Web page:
Sexually transmitted infection caused by Haemophilus ducreyi that manifests as painful genital skin ulcerations and inguinal lymphadenopathy


  • Low incidence in the United States with sporadic outbreaks
  • In underdeveloped countries, a major cause of genital ulcer syndrome
  • Probably underreported due to difficulty with definitive diagnosis via culture in developing areas
  • Increases the risk of HIV transmission
  • Seen more commonly in males; females are more likely to be asymptomatic.
  • Sexual contact is the only known route of transmission.
  • If diagnosed in children, sexual abuse should be considered.
  • The United States has seen a 99% decline in cases between 1990 and 2010; since then, the incidence has fluctuated.
  • In 2016, there were seven reported cases.

Risk Factors

Increased association with sex workers and individuals involved in drug use

General Prevention

Condom use


  • Transmission suspected via microabrasions sustained during sexual intercourse, allowing the organism to penetrate the epidermis
  • 3 to 10 days later, an erythematous, tender papule develops and progresses to a pustule.
  • The pustule ruptures after 2 to 3 days, leaving a shallow ulcer with a painful, necrotic base with undermined edges.
  • Single or multiple ulcers may be present.


H. ducreyi, a gram-negative coccobacillus

Commonly Associated Conditions

  • Associated with HIV transmission and infection
  • Coinfection with syphilis and human herpesvirus may occur (10%).


  • Diagnosis of chancroid is routinely based on clinical findings after the exclusion of other causes of genital ulcer disease.
  • Males usually present with symptoms referable to an acute, painful genital ulcer.
  • Females may be asymptomatic or present with nonspecific symptoms (dysuria, vaginal discharge, pain with stooling or sexual intercourse, rectal pain, or bleeding).

Physical Exam

Classic findings:

  • Extremely painful ulcer with an irregular, undermined border and a gray, necrotic center
    • In males: found on prepuce or coronal sulcus
    • In females: found on the vulva, cervix, or perianal area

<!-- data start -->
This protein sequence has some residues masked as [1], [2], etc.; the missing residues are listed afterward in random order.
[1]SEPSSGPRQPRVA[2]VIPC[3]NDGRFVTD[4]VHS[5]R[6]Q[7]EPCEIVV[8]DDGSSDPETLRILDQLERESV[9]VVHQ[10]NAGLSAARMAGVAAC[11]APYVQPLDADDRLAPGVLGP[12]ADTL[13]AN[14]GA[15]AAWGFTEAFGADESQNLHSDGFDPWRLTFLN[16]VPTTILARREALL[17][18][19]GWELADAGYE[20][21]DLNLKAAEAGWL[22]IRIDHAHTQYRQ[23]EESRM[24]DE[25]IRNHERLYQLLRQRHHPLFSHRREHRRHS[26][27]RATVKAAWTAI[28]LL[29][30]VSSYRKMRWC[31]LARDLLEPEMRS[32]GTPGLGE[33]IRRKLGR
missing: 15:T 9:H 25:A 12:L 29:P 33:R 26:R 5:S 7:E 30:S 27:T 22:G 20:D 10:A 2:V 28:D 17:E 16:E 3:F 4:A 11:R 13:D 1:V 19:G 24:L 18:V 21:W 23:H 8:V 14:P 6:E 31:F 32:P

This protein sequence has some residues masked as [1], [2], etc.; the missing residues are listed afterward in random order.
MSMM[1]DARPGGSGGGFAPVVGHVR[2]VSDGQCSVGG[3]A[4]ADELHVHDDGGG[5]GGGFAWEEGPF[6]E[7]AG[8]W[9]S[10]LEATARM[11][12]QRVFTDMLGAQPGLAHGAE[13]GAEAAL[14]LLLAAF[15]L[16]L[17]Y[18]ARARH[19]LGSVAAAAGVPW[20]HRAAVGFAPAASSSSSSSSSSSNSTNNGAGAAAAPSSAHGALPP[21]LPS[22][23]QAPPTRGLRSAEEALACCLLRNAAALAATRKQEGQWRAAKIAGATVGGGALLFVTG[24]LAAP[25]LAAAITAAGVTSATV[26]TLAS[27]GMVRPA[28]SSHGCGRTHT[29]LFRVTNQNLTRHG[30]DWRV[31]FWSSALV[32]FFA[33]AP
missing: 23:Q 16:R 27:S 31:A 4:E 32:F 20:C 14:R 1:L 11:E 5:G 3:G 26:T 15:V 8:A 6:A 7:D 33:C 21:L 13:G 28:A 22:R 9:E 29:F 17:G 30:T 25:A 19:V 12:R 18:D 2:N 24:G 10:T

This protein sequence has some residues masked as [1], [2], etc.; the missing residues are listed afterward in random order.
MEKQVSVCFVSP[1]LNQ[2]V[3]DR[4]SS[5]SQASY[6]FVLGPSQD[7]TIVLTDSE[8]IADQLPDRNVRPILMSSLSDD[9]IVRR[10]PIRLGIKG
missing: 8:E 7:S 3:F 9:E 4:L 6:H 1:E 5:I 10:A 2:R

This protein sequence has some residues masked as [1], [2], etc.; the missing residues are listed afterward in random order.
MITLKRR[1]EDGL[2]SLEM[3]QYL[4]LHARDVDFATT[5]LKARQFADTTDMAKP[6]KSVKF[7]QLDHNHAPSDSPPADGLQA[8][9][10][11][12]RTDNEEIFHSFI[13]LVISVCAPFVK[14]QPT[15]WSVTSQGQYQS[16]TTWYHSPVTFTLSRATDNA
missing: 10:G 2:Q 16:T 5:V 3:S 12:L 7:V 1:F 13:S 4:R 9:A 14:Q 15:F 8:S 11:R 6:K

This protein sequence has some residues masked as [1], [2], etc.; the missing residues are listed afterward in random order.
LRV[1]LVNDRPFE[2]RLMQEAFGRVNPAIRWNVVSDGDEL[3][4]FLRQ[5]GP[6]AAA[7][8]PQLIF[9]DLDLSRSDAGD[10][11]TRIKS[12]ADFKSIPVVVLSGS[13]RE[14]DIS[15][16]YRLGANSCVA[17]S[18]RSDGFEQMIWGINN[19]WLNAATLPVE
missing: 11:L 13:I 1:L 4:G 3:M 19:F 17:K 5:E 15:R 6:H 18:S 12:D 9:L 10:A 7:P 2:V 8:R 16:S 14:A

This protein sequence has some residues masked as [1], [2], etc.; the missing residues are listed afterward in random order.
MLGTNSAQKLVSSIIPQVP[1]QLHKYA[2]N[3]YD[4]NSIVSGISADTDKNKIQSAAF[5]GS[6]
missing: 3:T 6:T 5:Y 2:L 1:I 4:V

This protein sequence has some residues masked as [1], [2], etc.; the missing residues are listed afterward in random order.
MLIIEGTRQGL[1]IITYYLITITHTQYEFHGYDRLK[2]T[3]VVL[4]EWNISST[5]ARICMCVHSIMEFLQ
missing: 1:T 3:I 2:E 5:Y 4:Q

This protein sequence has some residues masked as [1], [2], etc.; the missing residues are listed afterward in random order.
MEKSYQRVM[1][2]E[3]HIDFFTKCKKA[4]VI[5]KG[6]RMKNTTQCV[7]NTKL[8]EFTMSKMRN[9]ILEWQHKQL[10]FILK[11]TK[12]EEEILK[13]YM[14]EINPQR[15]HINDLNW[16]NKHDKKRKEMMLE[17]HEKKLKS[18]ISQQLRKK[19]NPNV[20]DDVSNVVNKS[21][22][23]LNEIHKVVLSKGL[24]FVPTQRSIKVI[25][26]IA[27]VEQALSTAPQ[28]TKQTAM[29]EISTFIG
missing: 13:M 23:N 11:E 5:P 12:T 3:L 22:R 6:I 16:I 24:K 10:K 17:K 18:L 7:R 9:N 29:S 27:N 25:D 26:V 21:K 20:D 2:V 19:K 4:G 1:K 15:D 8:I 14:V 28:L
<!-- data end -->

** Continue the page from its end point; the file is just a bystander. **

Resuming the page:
• Painful, unilateral, inguinal lymphadenopathy (bubo) in 50% which may spontaneously drain
  • Extragenital sites are rare and include the inner thigh area, breasts, fingers, and mouth.

Differential Diagnosis

  • Chancroid must be distinguished from the other causes of genital ulcers, including:
    • Syphilis
    • Herpes simplex virus (HSV)
    • Lymphogranuloma venereum
    • Granuloma inguinale
    • More than one of these pathogens may be present in individual cases.
  • Uncommon etiologies include:
    • Trauma
    • Fixed drug eruptions
    • Inflammatory bowel disease
    • Behçet syndrome

Diagnostic Tests and Interpretation

Diagnosis is made by clinical findings and exclusion of other causes of genital ulcers.

Initial Tests

  • Gram stain from the base of the ulcer: may show short gram-negative coccobacilli in parallel “school of fish” arrangement. Not reliable as a screening test as ulcers may contain multiple organisms; routine use is not helpful.
  • Cultures from the ulcer
    • H. ducreyi is a fastidious organism and requires specialized media and technique for successful isolation.
    • Compared with newer amplification techniques, it has been proven to be 75% sensitive.
    • Currently the only method routinely available for the definite diagnosis of chancroid
  • DNA amplification
    • A genital ulcer multiplex (GUM) polymerase chain reaction test has been developed for simultaneous amplification of DNA targets from H. ducreyi, Treponema pallidum, and HSV types 1 and 2; offers improved sensitivity when compared with culture
    • This technology is not routinely available.
  • Monoclonal antibody
    • Monoclonal antibody against the outer membrane protein of H. ducreyi using immunofluorescent antibody has also proven to be more sensitive than culture.
    • Could provide easy, rapid, inexpensive, sensitive testing but not available currently
  • Additional testing